The court found that the defendants purchased Parcel 1 on November 16, 1951, and still own it; that the plaintiff contributed nothing to its purchase and it is still unimproved; that they purchased Parcel 2 on November 13, 1951, and the plaintiff contributed nothing thereto; that defendants sold Parcel 2 in July, 1952, for a net profit of $112.13; that it was necessary for defendants to sell said lot in order to meet obligations arising from the construction work on the Law Street property; that the defendants offered to purchase Parcel 3 on November 13, 1951, and exercised their option on January 14, 1952; that the plaintiff contributed nothing to said purchase; that the defendants sold Parcel 3 on September 26, 1952, at a considerable profit, the exact amount being yet undertermined; that it was necessary for the defendants to sell Parcel 3 for the reason that they were unable to meet the payments called for by a trust deed on the property; that at the time the agreement of November 26, 1951, was executed it was understood and agreed by the parties that the plaintiff had no interest in these lots unless and until construction thereon was completed, and that the defendants could sell any of said property in an unimproved condition without plaintiff's consent and without any liability to plaintiff for any part of the profit derived from such sale; and that the amount of time spent by plaintiff in planning for the development of this real property was negligible. As conclusions of law, it was found that the plaintiff was not entitled to share in the profits in the sale of Parcels 2 and 3; that the plaintiff has no right or interest in any of the three parcels; and that plaintiff take nothing by his complaint. Judgment was entered that the plaintiff take nothing by reason of his complaint, and this appeal followed.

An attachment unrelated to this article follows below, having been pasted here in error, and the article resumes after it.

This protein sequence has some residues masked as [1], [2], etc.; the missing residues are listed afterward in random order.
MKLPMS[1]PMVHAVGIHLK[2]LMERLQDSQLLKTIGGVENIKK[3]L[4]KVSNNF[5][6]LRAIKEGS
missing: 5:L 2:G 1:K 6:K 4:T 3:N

The main contention here made is that the findings to the effect that it was understood and agreed by the parties, at the time the agreement was executed, that appellant was to have no interest in these lots unless buildings were constructed thereon, and that respondents were free to sell the lots, are not supported by any admissible evidence. It is argued that this contract is unambiguous and contains no such provisions, and that under the Parol Evidence Rule evidence was not admissible for the purpose of adding a provision which was not even mentioned in the agreement.